So... I've been looking at 'returning' to openSuSE after a long absence (parted ways back in the 7.x/8x time frame). One thing that kind of jumped out at me all of a sudden was that for a relatively popular 'mainstream' distro that has been around for a long time... I don't believe I've ever heard of or seen any forks, spins or any other kind of distro based off of SuSE.

Any ideas as to why that might be?

  • 2
    They are so awesome there is no need to fork ;-)
    – choroba
    Dec 1, 2012 at 21:20
  • 1
    That is one possiblity... ;) I seem to recall some hate-n-discontent back around 8.x or thereabouts; kind of surprised that nothing ever spun off.
    – memilanuk
    Dec 1, 2012 at 21:22

5 Answers 5


Maybe openSUSE is slightly more tweakable than its main competitor Fedora. More important probably is that the community is smaller hence less chance of developing a fork - the critical fork-mass just isn't reached. Another "bonus" might be the BuildService, which provides lots of additional packages.

  • 1
    The more I look at it, the more I agree with this. SuSE Studio, where anyone can create their own 'build' based off the parent distro and store it in the cloud probably helps keep everyone closer to the mother ship. ;)
    – memilanuk
    Dec 3, 2012 at 16:43

The answer is that SuSE got bad after Novell bought SuSE. It is currently getting better again... (after now being part of Attachemate) But for professional use I would use SLES or some RH-spin-off.

Look closely who maintains the open-source-componentes that are part of SuSE - you will see many @rh.com - on places where you were used to see @suse.de - many of the SuSE-developers have left SuSE and are now working elsewhere - including RedHat.

  • I wouldn't say that it got bad. There have been some hiccups, but both open and enterprise distro was generally always on a par with the competition. More problematic was the OSS community negative over-reaction to the cooperation with Microsoft (not saying that it was presented by the company as well as it could have been). As for the numbers of developers - RH is far bigger than SuSE, what would you expect?
    – peterph
    Dec 3, 2012 at 0:29
  • If you have a look at phoronix benchmark you will be able to see how OpenSuse is one of the fastest Linux distros in most tests. Only ClearLinux performs clearly better.
    – skan
    Aug 13, 2017 at 2:10
  • @skan My main focus is life cycle and security patches.
    – Nils
    Aug 13, 2017 at 7:52

There are heaps of these. You should take a look at KIWI and SUSEStudio...

For instance, ownCloud-in-a-box: http://susestudio.com/a/TadMax/owncloud-in-a-box

There are many Fedora-style "spins" published at SUSEstudio (you can even spin some of them up online in the "cloud" and try them out without downloading an ISO to install by using Testdrive) http://susestudio.com/browse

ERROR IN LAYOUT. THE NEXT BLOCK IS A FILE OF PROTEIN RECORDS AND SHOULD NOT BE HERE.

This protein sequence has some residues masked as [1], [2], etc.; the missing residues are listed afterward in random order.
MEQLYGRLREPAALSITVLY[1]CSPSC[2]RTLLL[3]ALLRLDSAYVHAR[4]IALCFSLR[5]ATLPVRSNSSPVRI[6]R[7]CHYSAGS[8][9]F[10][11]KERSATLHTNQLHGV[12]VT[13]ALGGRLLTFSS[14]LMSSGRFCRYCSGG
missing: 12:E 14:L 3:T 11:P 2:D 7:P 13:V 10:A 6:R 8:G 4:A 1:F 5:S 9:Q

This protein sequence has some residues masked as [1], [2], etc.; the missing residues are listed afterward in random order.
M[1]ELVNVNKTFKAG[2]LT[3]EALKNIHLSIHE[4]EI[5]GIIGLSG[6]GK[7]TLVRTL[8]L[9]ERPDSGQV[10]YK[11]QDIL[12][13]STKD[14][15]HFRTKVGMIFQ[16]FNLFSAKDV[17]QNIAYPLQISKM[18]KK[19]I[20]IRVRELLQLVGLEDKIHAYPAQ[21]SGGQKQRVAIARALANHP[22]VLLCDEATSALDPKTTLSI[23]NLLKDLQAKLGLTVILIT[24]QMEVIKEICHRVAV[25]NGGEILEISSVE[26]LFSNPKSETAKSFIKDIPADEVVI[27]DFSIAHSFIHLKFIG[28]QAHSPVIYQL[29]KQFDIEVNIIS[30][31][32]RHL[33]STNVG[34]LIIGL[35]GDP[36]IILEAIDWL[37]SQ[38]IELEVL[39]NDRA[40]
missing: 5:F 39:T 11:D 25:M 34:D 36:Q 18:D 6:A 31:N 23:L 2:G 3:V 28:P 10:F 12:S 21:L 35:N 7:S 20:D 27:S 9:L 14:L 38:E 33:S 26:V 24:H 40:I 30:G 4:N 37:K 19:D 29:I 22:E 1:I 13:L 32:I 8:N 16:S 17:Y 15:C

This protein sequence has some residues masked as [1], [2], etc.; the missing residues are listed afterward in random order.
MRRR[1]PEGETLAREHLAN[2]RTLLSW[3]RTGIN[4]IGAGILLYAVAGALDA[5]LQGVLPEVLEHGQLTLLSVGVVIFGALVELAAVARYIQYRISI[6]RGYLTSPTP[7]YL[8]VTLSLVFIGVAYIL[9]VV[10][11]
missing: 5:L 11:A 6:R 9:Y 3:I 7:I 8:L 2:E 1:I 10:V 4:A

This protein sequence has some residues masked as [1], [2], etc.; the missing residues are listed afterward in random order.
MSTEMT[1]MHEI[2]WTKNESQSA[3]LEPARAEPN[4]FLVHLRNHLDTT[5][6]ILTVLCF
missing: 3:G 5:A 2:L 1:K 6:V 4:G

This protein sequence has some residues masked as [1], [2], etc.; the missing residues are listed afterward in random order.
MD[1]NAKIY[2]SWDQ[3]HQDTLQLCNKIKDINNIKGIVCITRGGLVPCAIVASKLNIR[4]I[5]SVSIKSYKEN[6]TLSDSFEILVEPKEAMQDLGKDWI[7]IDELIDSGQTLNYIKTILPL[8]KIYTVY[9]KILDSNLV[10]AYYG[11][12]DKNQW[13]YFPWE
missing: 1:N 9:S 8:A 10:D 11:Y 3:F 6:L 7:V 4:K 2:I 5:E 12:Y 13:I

You can create your own flavour of openSUSE using KIWI (even plug in your own branding in place of openSUSE or Novell's ). Very handy for a kiosk system, for instance.


From the perspective of someone who is a member of openSUSE and the maintainer of a non core component (enlightenment) the simple reason is there is no need as

  1. All window managers / software is treated equal
  2. openSUSE tries to be good at everything rather then focusing on one thing.

openSUSE has made it very easy through Open Build Service for anyone to package a application and get it included into the main openSUSE repository. It also has the philosophy that all window managers should be treated equally and this extends to a lot of other areas as well. The vast majority of derivatives i have seen really just slap another window manager on top of a existing distribution because that distribution doesn't support the window manager someone else wants. In openSUSE there is nothing blocking said window manager or other package from being included in openSUSE.

The other major reason for creating a derivative is to meet the specific needs of a smaller sub set of people it should be noted that there is a openSUSE edu derivative focused on education but there is nothing stopping you installing those packages on a regular openSUSE install. There is also nothing stopping and it is quite easy to package and ship applications that only a small number of people care about / use with openSUSE meaning they are more redaly pushed into the main openSUSE repo. This is evidant by the number of packages that have been added to openSUSE since the take up of open build service (Sorry couldn't pull up the stats in 2 mins but i read that somewhere)

It is also possible to use the SUSE Studio tool as mentioned in other answers to create your own custom openSUSE installer if the default doesn't have some of the packages that you want.


Nowadays there are several


Marble Live CD - Marble in a Box




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